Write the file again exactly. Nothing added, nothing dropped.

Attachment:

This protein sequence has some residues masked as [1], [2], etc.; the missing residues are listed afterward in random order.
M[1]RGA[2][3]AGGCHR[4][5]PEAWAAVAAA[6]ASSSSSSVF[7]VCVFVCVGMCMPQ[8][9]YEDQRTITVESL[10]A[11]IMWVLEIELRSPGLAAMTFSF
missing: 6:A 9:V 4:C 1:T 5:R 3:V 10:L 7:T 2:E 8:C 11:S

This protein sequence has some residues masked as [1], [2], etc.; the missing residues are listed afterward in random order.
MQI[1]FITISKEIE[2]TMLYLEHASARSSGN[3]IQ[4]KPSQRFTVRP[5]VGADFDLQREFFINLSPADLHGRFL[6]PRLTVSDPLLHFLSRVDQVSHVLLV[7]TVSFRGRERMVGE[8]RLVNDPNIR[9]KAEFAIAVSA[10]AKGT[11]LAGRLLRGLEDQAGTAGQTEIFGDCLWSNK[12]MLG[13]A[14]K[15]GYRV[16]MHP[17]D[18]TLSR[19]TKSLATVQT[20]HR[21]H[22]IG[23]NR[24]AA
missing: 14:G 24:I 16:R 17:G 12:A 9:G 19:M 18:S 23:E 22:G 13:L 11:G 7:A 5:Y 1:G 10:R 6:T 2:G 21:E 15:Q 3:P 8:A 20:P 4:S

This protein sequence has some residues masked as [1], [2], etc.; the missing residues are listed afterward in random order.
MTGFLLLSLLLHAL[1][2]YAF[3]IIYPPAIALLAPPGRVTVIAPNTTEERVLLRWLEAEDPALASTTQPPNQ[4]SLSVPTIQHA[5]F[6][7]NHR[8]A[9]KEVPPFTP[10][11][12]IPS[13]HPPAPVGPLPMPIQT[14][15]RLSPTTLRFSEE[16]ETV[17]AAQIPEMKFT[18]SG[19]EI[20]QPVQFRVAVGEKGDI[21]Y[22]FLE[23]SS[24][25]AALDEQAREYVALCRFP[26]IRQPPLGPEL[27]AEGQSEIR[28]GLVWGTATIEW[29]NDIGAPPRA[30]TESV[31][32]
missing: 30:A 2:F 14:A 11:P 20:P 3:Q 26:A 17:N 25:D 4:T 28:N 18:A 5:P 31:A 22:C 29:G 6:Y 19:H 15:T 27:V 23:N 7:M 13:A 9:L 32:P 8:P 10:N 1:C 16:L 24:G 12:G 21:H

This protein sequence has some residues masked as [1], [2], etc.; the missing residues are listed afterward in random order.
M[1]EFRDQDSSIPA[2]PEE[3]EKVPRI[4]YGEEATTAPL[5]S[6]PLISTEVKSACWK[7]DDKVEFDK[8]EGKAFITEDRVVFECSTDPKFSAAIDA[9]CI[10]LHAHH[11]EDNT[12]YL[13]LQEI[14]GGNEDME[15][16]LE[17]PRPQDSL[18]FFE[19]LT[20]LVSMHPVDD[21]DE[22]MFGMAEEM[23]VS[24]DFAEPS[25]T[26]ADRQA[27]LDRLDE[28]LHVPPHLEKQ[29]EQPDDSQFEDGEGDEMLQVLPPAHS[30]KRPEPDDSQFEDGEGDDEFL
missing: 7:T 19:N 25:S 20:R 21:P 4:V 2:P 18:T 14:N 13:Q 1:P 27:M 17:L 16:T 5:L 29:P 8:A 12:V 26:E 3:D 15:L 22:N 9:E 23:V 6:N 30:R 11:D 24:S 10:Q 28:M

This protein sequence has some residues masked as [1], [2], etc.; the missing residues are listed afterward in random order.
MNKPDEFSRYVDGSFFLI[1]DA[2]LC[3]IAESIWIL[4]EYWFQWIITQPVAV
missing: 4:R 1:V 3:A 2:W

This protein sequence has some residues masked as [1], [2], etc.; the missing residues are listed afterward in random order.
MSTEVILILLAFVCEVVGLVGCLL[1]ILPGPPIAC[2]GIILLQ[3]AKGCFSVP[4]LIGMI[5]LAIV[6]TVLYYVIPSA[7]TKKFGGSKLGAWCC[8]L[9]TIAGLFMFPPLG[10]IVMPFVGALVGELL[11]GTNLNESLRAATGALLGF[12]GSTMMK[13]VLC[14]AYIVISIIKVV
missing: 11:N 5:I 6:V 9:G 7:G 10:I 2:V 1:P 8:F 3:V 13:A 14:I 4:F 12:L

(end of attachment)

This protein sequence has some residues masked as [1], [2], etc.; the missing residues are listed afterward in random order.
M[1]RGA[2][3]AGGCHR[4][5]PEAWAAVAAA[6]ASSSSSSVF[7]VCVFVCVGMCMPQ[8][9]YEDQRTITVESL[10]A[11]IMWVLEIELRSPGLAAMTFSF
missing: 6:A 9:V 4:C 1:T 5:R 3:V 10:L 7:T 2:E 8:C 11:S

This protein sequence has some residues masked as [1], [2], etc.; the missing residues are listed afterward in random order.
MQI[1]FITISKEIE[2]TMLYLEHASARSSGN[3]IQ[4]KPSQRFTVRP[5]VGADFDLQREFFINLSPADLHGRFL[6]PRLTVSDPLLHFLSRVDQVSHVLLV[7]TVSFRGRERMVGE[8]RLVNDPNIR[9]KAEFAIAVSA[10]AKGT[11]LAGRLLRGLEDQAGTAGQTEIFGDCLWSNK[12]MLG[13]A[14]K[15]GYRV[16]MHP[17]D[18]TLSR[19]TKSLATVQT[20]HR[21]H[22]IG[23]NR[24]AA
missing: 14:G 24:I 16:R 17:G 12:A 9:G 19:M 18:S 23:E 22:G 13:L 11:G 7:A 5:Y 1:G 10:R 6:T 2:G 21:E 15:Q 3:P 8:A 20:P 4:S

This protein sequence has some residues masked as [1], [2], etc.; the missing residues are listed afterward in random order.
MTGFLLLSLLLHAL[1][2]YAF[3]IIYPPAIALLAPPGRVTVIAPNTTEERVLLRWLEAEDPALASTTQPPNQ[4]SLSVPTIQHA[5]F[6][7]NHR[8]A[9]KEVPPFTP[10][11][12]IPS[13]HPPAPVGPLPMPIQT[14][15]RLSPTTLRFSEE[16]ETV[17]AAQIPEMKFT[18]SG[19]EI[20]QPVQFRVAVGEKGDI[21]Y[22]FLE[23]SS[24][25]AALDEQAREYVALCRFP[26]IRQPPLGPEL[27]AEGQSEIR[28]GLVWGTATIEW[29]NDIGAPPRA[30]TESV[31][32]
missing: 30:A 2:F 14:A 11:P 20:P 3:Q 26:A 17:N 25:D 4:T 28:N 18:A 5:P 31:A 22:C 29:G 6:Y 19:H 15:T 27:V 23:N 7:M 13:A 9:L 32:P 8:P 10:N 1:C 16:L 24:G 12:G 21:H

This protein sequence has some residues masked as [1], [2], etc.; the missing residues are listed afterward in random order.
M[1]EFRDQDSSIPA[2]PEE[3]EKVPRI[4]YGEEATTAPL[5]S[6]PLISTEVKSACWK[7]DDKVEFDK[8]EGKAFITEDRVVFECSTDPKFSAAIDA[9]CI[10]LHAHH[11]EDNT[12]YL[13]LQEI[14]GGNEDME[15][16]LE[17]PRPQDSL[18]FFE[19]LT[20]LVSMHPVDD[21]DE[22]MFGMAEEM[23]VS[24]DFAEPS[25]T[26]ADRQA[27]LDRLDE[28]LHVPPHLEKQ[29]EQPDDSQFEDGEGDEMLQVLPPAHS[30]KRPEPDDSQFEDGEGDDEFL
missing: 7:T 19:N 25:S 20:R 21:P 4:V 2:P 18:T 14:N 13:Q 1:P 27:M 17:L 16:T 5:L 29:P 8:A 12:V 26:E 3:D 15:L 22:N 9:E 23:V 6:N 30:R 11:D 24:S 10:Q 28:M

This protein sequence has some residues masked as [1], [2], etc.; the missing residues are listed afterward in random order.
MNKPDEFSRYVDGSFFLI[1]DA[2]LC[3]IAESIWIL[4]EYWFQWIITQPVAV
missing: 4:R 1:V 3:A 2:W

This protein sequence has some residues masked as [1], [2], etc.; the missing residues are listed afterward in random order.
MSTEVILILLAFVCEVVGLVGCLL[1]ILPGPPIAC[2]GIILLQ[3]AKGCFSVP[4]LIGMI[5]LAIV[6]TVLYYVIPSA[7]TKKFGGSKLGAWCC[8]L[9]TIAGLFMFPPLG[10]IVMPFVGALVGELL[11]GTNLNESLRAATGALLGF[12]GSTMMK[13]VLC[14]AYIVISIIKVV
missing: 11:N 5:I 6:V 9:G 7:G 10:I 2:V 1:P 8:F 3:V 13:A 14:I 4:F 12:L